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Our Views: McCorkle's reinstatement leaves too many questions unanswered
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      The most important question concerning the Statesboro City Council's actions Tuesday to reinstate Judy McCorkle as city clerk, director of finance and administration and supervisor of city elections, has yet to be answered.
      Why did the city council believe it needed to even negotiate a settlement with McCorkle after she was fired in September 2008?
Shane Haynes was hired in July 2008 as city manager and immediately ran into issues in his interactions with McCorkle. He brought his concerns to the city council in an executive session in August and was told to basically start over in terms of working with McCorkle.
      Council members, in fact, told him during the executive session that if McCorkle failed to cooperate and work well with Haynes, her immediate supervisor, he could take whatever action he needed. Haynes documented at least three incidents of insubordination in the next few weeks and then fired McCorkle about a month after the executive session.
      The city charter gives the city manager hiring and firing authority over all city employees. In the case of department heads, however, the charter says the manager must first consult with the city council in executive session. Haynes did just that; he followed procedure before firing McCorkle.
      The question of whether McCorkle should have been fired is not the point. It was within Haynes' authority and he took the required steps within that authority to dismiss an employee he believed was not doing her job to his satisfaction.
      Though she never filed a lawsuit, McCorkle, through her attorney, told the city she intended to do so. As reported in the Statesboro Herald, McCorkle claimed her termination was improper, citing the Personnel Policy of the city.
      She also said her replacement was named during her appeals process, which abridged her right to due process. In addition, she said she was improperly terminated for whistle blowing activity, specifically that she notified officials, as per the Statesboro Code of Ethics, of "resume falsification by the City Manager, non-compliance of audit requirements for liquor license(s) by a council person and a failure of a council person to file reports with the States Ethics commission."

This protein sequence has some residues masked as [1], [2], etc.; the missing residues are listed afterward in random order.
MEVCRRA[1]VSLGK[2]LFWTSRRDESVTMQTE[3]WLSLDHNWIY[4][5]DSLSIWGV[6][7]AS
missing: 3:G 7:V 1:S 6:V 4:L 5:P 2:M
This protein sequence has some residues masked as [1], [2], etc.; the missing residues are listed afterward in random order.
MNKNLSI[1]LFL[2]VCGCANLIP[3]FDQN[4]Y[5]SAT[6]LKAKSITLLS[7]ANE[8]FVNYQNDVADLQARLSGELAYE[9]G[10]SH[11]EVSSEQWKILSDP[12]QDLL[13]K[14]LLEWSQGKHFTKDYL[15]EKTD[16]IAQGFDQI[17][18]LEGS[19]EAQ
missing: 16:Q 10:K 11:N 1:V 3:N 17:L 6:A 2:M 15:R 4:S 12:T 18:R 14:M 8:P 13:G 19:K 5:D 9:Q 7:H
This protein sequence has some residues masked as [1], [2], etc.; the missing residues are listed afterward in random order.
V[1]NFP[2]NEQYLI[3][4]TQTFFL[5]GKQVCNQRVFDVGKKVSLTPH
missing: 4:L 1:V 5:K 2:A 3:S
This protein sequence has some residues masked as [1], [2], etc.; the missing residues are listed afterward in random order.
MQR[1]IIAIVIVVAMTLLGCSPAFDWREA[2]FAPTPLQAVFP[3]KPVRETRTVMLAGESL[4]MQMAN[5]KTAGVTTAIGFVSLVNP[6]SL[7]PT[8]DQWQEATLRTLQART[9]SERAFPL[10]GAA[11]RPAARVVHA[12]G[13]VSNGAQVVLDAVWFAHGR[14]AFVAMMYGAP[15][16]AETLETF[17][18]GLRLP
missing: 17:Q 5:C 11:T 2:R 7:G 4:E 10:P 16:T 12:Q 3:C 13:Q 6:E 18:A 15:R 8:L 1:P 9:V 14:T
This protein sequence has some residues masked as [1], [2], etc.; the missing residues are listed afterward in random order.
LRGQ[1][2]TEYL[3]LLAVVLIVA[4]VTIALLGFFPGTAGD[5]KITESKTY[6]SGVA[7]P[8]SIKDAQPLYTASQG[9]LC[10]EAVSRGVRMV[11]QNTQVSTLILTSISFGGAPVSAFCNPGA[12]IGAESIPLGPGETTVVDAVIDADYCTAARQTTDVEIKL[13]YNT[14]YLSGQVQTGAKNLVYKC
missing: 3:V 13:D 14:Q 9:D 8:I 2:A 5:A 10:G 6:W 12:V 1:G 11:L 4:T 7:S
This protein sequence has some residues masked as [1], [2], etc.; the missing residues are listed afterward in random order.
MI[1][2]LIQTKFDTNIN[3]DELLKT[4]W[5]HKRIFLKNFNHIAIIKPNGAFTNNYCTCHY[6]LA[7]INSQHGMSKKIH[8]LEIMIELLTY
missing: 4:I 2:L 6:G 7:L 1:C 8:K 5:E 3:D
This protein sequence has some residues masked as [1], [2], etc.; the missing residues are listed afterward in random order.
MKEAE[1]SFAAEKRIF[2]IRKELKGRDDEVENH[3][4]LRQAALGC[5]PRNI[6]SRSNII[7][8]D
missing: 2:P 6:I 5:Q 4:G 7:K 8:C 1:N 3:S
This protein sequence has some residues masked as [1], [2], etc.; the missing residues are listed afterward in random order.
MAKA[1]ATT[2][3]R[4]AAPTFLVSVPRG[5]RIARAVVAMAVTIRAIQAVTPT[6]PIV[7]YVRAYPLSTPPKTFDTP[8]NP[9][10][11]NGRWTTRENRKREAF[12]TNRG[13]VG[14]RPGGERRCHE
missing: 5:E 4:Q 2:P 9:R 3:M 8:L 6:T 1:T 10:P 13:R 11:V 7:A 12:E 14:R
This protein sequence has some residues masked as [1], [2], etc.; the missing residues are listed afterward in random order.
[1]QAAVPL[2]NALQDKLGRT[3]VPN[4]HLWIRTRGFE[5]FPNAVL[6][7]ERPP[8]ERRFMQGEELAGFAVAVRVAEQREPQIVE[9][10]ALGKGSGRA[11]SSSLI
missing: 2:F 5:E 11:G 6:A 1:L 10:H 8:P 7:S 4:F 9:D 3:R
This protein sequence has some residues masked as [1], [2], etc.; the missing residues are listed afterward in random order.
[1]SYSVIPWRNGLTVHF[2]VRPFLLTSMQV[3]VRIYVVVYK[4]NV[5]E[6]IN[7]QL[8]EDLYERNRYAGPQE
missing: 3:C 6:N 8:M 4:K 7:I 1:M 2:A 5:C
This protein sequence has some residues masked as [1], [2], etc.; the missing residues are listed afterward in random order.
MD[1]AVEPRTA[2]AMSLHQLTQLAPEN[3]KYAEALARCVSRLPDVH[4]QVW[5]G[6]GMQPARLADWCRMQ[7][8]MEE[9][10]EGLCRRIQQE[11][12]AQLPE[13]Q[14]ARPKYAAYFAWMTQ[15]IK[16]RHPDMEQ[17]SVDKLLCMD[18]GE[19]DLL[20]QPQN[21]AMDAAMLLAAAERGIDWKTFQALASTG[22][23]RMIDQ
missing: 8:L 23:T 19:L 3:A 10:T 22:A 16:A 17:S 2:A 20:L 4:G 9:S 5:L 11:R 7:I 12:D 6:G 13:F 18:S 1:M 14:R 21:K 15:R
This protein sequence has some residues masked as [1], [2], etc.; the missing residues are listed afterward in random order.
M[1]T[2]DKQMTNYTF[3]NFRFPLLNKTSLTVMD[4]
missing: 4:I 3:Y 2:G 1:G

McCorkle was seeking $1,165,000 in damages.
      Despite no lawsuit actually being filed, the city met May 26 for mediation of the dispute with McCorkle's attorney. On Tuesday, it was revealed two options to settle McCorkle's claim came out of the session:
      Option 1 - - McCorkle would be reinstated to all her former positions. She would receive $68,000 in back pay, plus an additional payment of $50,000 for attorney's fees, and reinstatement of all her benefits as if she never left the position, including 42 days of accumulated vacation. Half, or $69,000 would be paid by insurance.
      Option 2 - A payment of $450,000 - $225,000 from the city and $225,000 from insurance - with a stipulation that McCorkle would not file a suit and would never work for the city again.

      Option 1 passed with the support of council members Tommy Blitch, Joe Brannen and Gary Lewis. And, though he does not vote, Mayor Bill Hatcher clearly supported that option.
      Council members Will Britt and Travis Chance said they believe McCorkle's claims were baseless and the city should have taken the case to court.
      We agree. Her claims are baseless. Looking at her charges one by one: Haynes followed procedure in firing her. It was the city's duty to hire a replacement to carry on necessary business. By the time McCorkle made an issue of discrepancies in Haynes' resume, it already had been reported in the Statesboro Herald. The other two claims also were well known. She didn't blow the whistle on anything.
      So why did the city settle? Blitch, Brannen and Lewis said they did it to save the city money. The short-term gain of a payout of $69,000 to McCorkle as opposed to $225,000 is not an insignificant sum - $156,000 less. But that will erode quickly if McCorkle resumes her duties under her old yearly salary and benefits of about $110,000.
      The saving-the- city-money argument just doesn't add up. We believe it's such a weak argument the council members have created a credibility problem with the public as to their real reasons for supporting McCorkle's return.
      If Blitch, Brannen and Lewis believe city residents are truly better served with McCorkle as city clerk, they have yet to say so. Their silence on that matter doesn't speak well for the conviction of their actions.
      It seems the odd man out in this whole scenario is city manager Haynes. The mayor and council have undermined his authority. The mayor clearly controls the votes of Blitch, Brannen and Lewis in this matter and if a motion is made to fire Haynes at the next council meeting, it almost assuredly would pass. We hope that doesn't happen. Haynes deserves better.
      We urge the city to reconsider its action to reinstate McCorkle. The city should take the case to court. But, failing that, should at worst vote to settle with McCorkle for $450,000 - $225,000 of taxpayer money and $225,000 of insurance money. The city needs to move on now.
      After Tuesday's meeting, Mayor Hatcher was immediately confronted by a very concerned city department head that didn't want McCorkle to, once again, have any say in his department. Clearly, McCorkle has become a divisive figure and bringing her back is not in the best interests of the city government or the residents of Statesboro it serves.


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